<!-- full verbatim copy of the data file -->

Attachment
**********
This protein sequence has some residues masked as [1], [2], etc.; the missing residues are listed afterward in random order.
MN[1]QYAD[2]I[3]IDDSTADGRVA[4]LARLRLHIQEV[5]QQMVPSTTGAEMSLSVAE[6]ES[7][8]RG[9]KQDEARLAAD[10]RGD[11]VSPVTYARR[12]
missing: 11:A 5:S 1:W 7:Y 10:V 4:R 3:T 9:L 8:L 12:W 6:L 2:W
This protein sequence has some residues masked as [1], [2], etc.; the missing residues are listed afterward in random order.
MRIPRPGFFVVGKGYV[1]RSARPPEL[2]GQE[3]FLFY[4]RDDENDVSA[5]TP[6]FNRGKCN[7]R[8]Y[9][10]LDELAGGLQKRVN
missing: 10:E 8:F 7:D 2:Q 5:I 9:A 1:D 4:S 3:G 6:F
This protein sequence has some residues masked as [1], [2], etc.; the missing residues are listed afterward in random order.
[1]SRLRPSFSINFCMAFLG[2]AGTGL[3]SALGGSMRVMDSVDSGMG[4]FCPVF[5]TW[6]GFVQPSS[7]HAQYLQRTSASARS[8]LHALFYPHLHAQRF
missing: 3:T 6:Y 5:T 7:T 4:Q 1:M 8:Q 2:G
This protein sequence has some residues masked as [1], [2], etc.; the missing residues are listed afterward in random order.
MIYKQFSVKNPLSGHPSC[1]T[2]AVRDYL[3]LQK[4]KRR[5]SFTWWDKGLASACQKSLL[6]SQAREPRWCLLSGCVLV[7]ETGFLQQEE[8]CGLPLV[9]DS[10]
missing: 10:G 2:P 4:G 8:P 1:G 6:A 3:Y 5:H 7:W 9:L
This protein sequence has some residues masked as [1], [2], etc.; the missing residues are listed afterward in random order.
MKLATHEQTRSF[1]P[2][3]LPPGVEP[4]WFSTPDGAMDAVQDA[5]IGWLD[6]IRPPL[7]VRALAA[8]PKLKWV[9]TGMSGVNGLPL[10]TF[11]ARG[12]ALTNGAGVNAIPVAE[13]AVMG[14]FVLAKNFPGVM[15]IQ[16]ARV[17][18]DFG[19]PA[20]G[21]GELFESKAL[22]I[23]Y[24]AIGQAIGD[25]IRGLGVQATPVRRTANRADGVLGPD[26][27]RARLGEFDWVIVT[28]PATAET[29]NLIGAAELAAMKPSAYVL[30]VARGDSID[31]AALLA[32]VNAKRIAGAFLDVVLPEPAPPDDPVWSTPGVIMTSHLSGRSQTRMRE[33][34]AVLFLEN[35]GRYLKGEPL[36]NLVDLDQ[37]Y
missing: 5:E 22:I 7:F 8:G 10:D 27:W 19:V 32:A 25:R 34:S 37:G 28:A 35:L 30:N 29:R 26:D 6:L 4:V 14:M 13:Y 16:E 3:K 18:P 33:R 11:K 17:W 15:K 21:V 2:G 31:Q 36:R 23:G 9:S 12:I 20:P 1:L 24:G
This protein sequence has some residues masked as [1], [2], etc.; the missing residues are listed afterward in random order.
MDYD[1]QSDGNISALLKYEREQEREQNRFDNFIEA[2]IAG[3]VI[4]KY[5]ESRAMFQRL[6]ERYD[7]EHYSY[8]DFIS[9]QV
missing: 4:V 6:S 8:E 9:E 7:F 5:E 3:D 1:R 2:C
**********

This protein sequence has some residues masked as [1], [2], etc.; the missing residues are listed afterward in random order.
MN[1]QYAD[2]I[3]IDDSTADGRVA[4]LARLRLHIQEV[5]QQMVPSTTGAEMSLSVAE[6]ES[7][8]RG[9]KQDEARLAAD[10]RGD[11]VSPVTYARR[12]
missing: 11:A 5:S 1:W 7:Y 10:V 4:R 3:T 9:L 8:L 12:W 6:L 2:W
This protein sequence has some residues masked as [1], [2], etc.; the missing residues are listed afterward in random order.
MRIPRPGFFVVGKGYV[1]RSARPPEL[2]GQE[3]FLFY[4]RDDENDVSA[5]TP[6]FNRGKCN[7]R[8]Y[9][10]LDELAGGLQKRVN
missing: 10:E 8:F 7:D 2:Q 5:I 9:A 1:D 4:S 3:G 6:F
This protein sequence has some residues masked as [1], [2], etc.; the missing residues are listed afterward in random order.
[1]SRLRPSFSINFCMAFLG[2]AGTGL[3]SALGGSMRVMDSVDSGMG[4]FCPVF[5]TW[6]GFVQPSS[7]HAQYLQRTSASARS[8]LHALFYPHLHAQRF
missing: 3:T 6:Y 5:T 7:T 4:Q 1:M 8:Q 2:G
This protein sequence has some residues masked as [1], [2], etc.; the missing residues are listed afterward in random order.
MIYKQFSVKNPLSGHPSC[1]T[2]AVRDYL[3]LQK[4]KRR[5]SFTWWDKGLASACQKSLL[6]SQAREPRWCLLSGCVLV[7]ETGFLQQEE[8]CGLPLV[9]DS[10]
missing: 10:G 2:P 4:G 8:P 1:G 6:A 3:Y 5:H 7:W 9:L
This protein sequence has some residues masked as [1], [2], etc.; the missing residues are listed afterward in random order.
MKLATHEQTRSF[1]P[2][3]LPPGVEP[4]WFSTPDGAMDAVQDA[5]IGWLD[6]IRPPL[7]VRALAA[8]PKLKWV[9]TGMSGVNGLPL[10]TF[11]ARG[12]ALTNGAGVNAIPVAE[13]AVMG[14]FVLAKNFPGVM[15]IQ[16]ARV[17][18]DFG[19]PA[20]G[21]GELFESKAL[22]I[23]Y[24]AIGQAIGD[25]IRGLGVQATPVRRTANRADGVLGPD[26][27]RARLGEFDWVIVT[28]PATAET[29]NLIGAAELAAMKPSAYVL[30]VARGDSID[31]AALLA[32]VNAKRIAGAFLDVVLPEPAPPDDPVWSTPGVIMTSHLSGRSQTRMRE[33][34]AVLFLEN[35]GRYLKGEPL[36]NLVDLDQ[37]Y
missing: 5:E 22:I 7:F 8:G 10:D 27:W 19:V 32:A 25:R 34:S 37:G 28:A 35:L 30:N 29:R 26:D 6:L 4:V 14:M 13:Y 16:E 3:K 18:P 33:R 11:K 17:W 15:K 21:V 2:G 31:Q 36:R 23:G 9:S 12:I 20:P 1:L 24:G
This protein sequence has some residues masked as [1], [2], etc.; the missing residues are listed afterward in random order.
MDYD[1]QSDGNISALLKYEREQEREQNRFDNFIEA[2]IAG[3]VI[4]KY[5]ESRAMFQRL[6]ERYD[7]EHYSY[8]DFIS[9]QV
missing: 4:V 6:S 8:E 9:E 7:F 5:E 3:D 1:R 2:C